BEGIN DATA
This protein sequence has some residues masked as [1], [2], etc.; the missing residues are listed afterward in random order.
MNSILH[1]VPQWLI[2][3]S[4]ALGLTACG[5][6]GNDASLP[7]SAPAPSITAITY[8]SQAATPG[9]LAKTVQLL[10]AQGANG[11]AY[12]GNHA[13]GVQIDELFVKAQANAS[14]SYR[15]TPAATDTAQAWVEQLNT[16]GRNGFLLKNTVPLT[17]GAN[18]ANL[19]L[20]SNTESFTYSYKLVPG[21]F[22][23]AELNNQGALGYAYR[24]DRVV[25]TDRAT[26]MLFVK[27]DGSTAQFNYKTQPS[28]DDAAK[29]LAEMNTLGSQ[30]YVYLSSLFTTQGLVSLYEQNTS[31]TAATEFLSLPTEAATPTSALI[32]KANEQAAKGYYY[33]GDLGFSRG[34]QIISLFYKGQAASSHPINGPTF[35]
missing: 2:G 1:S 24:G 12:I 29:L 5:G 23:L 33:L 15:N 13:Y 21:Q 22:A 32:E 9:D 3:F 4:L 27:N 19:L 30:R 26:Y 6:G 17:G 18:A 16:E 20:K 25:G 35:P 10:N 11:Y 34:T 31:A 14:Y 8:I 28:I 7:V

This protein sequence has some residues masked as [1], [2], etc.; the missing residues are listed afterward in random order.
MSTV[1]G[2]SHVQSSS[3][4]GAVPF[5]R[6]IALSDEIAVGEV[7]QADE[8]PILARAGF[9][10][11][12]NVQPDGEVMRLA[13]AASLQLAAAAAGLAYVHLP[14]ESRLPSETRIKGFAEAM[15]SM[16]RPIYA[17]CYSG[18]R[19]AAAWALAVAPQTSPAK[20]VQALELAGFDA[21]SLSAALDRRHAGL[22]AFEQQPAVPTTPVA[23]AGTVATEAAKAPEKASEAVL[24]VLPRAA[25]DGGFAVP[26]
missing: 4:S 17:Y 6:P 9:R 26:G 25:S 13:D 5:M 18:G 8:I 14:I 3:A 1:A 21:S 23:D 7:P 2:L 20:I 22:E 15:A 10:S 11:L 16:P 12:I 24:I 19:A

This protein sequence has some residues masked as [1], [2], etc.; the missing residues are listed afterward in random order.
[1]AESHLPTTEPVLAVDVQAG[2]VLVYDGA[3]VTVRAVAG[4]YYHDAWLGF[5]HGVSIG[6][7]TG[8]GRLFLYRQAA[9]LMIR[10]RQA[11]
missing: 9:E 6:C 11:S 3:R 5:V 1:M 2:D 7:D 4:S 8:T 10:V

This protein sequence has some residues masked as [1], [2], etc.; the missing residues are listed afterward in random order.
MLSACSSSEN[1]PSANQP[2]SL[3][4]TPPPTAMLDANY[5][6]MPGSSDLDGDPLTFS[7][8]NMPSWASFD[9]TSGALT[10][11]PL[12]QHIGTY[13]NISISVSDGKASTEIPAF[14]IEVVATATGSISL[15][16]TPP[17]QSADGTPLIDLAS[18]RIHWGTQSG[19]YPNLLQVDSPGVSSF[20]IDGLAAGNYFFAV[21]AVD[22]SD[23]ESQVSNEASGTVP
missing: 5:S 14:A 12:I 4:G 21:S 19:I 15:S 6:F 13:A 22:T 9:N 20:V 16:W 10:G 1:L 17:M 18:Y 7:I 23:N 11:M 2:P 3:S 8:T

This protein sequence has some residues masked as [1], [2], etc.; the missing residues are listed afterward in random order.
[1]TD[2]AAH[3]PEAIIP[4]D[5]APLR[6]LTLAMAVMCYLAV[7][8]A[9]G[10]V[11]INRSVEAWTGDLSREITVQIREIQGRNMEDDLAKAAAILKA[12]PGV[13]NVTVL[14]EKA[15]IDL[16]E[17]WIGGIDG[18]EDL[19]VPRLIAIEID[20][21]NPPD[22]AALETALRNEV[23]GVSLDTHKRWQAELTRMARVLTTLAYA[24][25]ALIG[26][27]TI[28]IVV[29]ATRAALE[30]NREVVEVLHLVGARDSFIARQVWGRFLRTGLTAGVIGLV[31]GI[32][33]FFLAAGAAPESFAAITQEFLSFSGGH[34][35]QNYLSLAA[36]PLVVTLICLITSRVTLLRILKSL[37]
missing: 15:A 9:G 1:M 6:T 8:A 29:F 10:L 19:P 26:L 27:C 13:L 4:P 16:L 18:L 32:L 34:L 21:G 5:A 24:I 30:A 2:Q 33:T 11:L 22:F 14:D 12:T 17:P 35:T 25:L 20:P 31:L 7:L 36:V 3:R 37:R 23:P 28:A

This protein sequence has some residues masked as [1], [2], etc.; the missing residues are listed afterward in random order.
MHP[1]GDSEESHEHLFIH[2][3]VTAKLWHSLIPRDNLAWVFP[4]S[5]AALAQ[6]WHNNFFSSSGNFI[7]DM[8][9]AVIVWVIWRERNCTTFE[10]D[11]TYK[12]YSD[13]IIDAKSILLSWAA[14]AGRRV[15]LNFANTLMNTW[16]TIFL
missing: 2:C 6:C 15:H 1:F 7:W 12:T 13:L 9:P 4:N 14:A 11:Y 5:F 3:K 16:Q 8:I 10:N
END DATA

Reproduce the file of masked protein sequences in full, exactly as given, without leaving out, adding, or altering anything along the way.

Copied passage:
This protein sequence has some residues masked as [1], [2], etc.; the missing residues are listed afterward in random order.
MNSILH[1]VPQWLI[2][3]S[4]ALGLTACG[5][6]GNDASLP[7]SAPAPSITAITY[8]SQAATPG[9]LAKTVQLL[10]AQGANG[11]AY[12]GNHA[13]GVQIDELFVKAQANAS[14]SYR[15]TPAATDTAQAWVEQLNT[16]GRNGFLLKNTVPLT[17]GAN[18]ANL[19]L[20]SNTESFTYSYKLVPG[21]F[22][23]AELNNQGALGYAYR[24]DRVV[25]TDRAT[26]MLFVK[27]DGSTAQFNYKTQPS[28]DDAAK[29]LAEMNTLGSQ[30]YVYLSSLFTTQGLVSLYEQNTS[31]TAATEFLSLPTEAATPTSALI[32]KANEQAAKGYYY[33]GDLGFSRG[34]QIISLFYKGQAASSHPINGPTF[35]
missing: 2:G 1:S 24:G 12:I 29:L 5:G 23:L 33:L 15:N 13:Y 21:Q 22:A 32:E 9:D 3:F 4:L 27:N 19:L 30:R 26:Y 6:G 17:G 18:A 16:E 20:K 25:G 35:P 10:N 11:Y 34:T 31:A 14:Y 8:I 28:I 7:V

This protein sequence has some residues masked as [1], [2], etc.; the missing residues are listed afterward in random order.
MSTV[1]G[2]SHVQSSS[3][4]GAVPF[5]R[6]IALSDEIAVGEV[7]QADE[8]PILARAGF[9][10][11][12]NVQPDGEVMRLA[13]AASLQLAAAAAGLAYVHLP[14]ESRLPSETRIKGFAEAM[15]SM[16]RPIYA[17]CYSG[18]R[19]AAAWALAVAPQTSPAK[20]VQALELAGFDA[21]SLSAALDRRHAGL[22]AFEQQPAVPTTPVA[23]AGTVATEAAKAPEKASEAVL[24]VLPRAA[25]DGGFAVP[26]
missing: 4:S 17:Y 6:P 9:R 26:G 25:S 13:D 5:M 18:G 8:I 14:I 3:A 1:A 21:S 23:D 7:P 2:L 20:I 22:E 15:A 10:S 11:L 16:P 12:I 24:I 19:A

This protein sequence has some residues masked as [1], [2], etc.; the missing residues are listed afterward in random order.
[1]AESHLPTTEPVLAVDVQAG[2]VLVYDGA[3]VTVRAVAG[4]YYHDAWLGF[5]HGVSIG[6][7]TG[8]GRLFLYRQAA[9]LMIR[10]RQA[11]
missing: 9:E 6:C 11:S 3:R 5:V 1:M 2:D 7:D 4:S 8:T 10:V

This protein sequence has some residues masked as [1], [2], etc.; the missing residues are listed afterward in random order.
MLSACSSSEN[1]PSANQP[2]SL[3][4]TPPPTAMLDANY[5][6]MPGSSDLDGDPLTFS[7][8]NMPSWASFD[9]TSGALT[10][11]PL[12]QHIGTY[13]NISISVSDGKASTEIPAF[14]IEVVATATGSISL[15][16]TPP[17]QSADGTPLIDLAS[18]RIHWGTQSG[19]YPNLLQVDSPGVSSF[20]IDGLAAGNYFFAV[21]AVD[22]SD[23]ESQVSNEASGTVP
missing: 5:S 14:A 12:I 4:G 21:S 19:I 15:S 6:F 13:A 22:T 9:N 20:V 16:W 10:G 1:L 17:M 18:Y 7:I 23:N 11:M 2:P 3:S 8:T

This protein sequence has some residues masked as [1], [2], etc.; the missing residues are listed afterward in random order.
[1]TD[2]AAH[3]PEAIIP[4]D[5]APLR[6]LTLAMAVMCYLAV[7][8]A[9]G[10]V[11]INRSVEAWTGDLSREITVQIREIQGRNMEDDLAKAAAILKA[12]PGV[13]NVTVL[14]EKA[15]IDL[16]E[17]WIGGIDG[18]EDL[19]VPRLIAIEID[20][21]NPPD[22]AALETALRNEV[23]GVSLDTHKRWQAELTRMARVLTTLAYA[24][25]ALIG[26][27]TI[28]IVV[29]ATRAALE[30]NREVVEVLHLVGARDSFIARQVWGRFLRTGLTAGVIGLV[31]GI[32][33]FFLAAGAAPESFAAITQEFLSFSGGH[34][35]QNYLSLAA[36]PLVVTLICLITSRVTLLRILKSL[37]
missing: 15:A 9:G 1:M 6:T 8:A 29:F 10:L 19:P 26:L 27:C 13:L 4:P 16:L 18:L 32:L 34:L 21:G 5:A 24:I 30:A 2:Q 33:T 11:L 22:F 14:D 12:T 17:P 35:T 25:L 20:P 31:L 7:L 36:V 3:R 37:R 23:P 28:A

This protein sequence has some residues masked as [1], [2], etc.; the missing residues are listed afterward in random order.
MHP[1]GDSEESHEHLFIH[2][3]VTAKLWHSLIPRDNLAWVFP[4]S[5]AALAQ[6]WHNNFFSSSGNFI[7]DM[8][9]AVIVWVIWRERNCTTFE[10]D[11]TYK[12]YSD[13]IIDAKSILLSWAA[14]AGRRV[15]LNFANTLMNTW[16]TIFL
missing: 2:C 6:C 15:H 1:F 7:W 12:T 13:L 9:P 4:N 14:A 11:Y 5:F 3:K 16:Q 8:I 10:N